This paper posits a path to colonizing/probing the universe with lightweight (30g) or heavyweight (500t) probes based on 3 propulsion methods (fission, fusion, antimatter) by mining a planet like Mercury to make a Dyson swarm to power the effort, and launching probes at 3 speeds (0.5, 0.8c, 0.99)c across the universe with sufficient redundancy to survive intergalactic/cluster dust collisions.
Once arrived at target galaxies/clusters, they build a new factory system to launch another generation of probes to visit locally.
The fact that we have not seen evidence of such an operation does not mean it has not happened - the paper posits hiding such an effort would be trivial and additionally quashing similar efforts by other less careful aliens might be beneficial to a first-mover to avoid paperclip-maximism of the universe. Thus there may be a hidden universal police in place. Or simply too much intergalactic dust to colonize a good chunk before Hubble flow makes targets inaccessible.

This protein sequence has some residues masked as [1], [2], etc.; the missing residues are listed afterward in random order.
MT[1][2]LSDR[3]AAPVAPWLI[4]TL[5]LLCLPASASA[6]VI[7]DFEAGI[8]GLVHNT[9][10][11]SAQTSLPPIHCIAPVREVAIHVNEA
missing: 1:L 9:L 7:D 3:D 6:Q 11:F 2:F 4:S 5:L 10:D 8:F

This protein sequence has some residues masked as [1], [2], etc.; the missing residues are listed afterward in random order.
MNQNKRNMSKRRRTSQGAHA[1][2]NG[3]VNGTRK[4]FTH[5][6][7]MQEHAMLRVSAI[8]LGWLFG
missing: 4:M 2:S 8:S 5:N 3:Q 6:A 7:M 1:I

Obviously assumptions about technical capability have a wide range of error - can we send smart enough AI with minimal tool sets (in 30g? in 500t?) to start a new Dyson swarm and probe factory? I'm more concerned with the light-speed travel, dust density, Hubble flow, material longevity and other more physical assumptions made.
There are multiple assumptions made, just as in the Drake equation itself, some of which likely have even wider (magnitudes) range than used in the paper.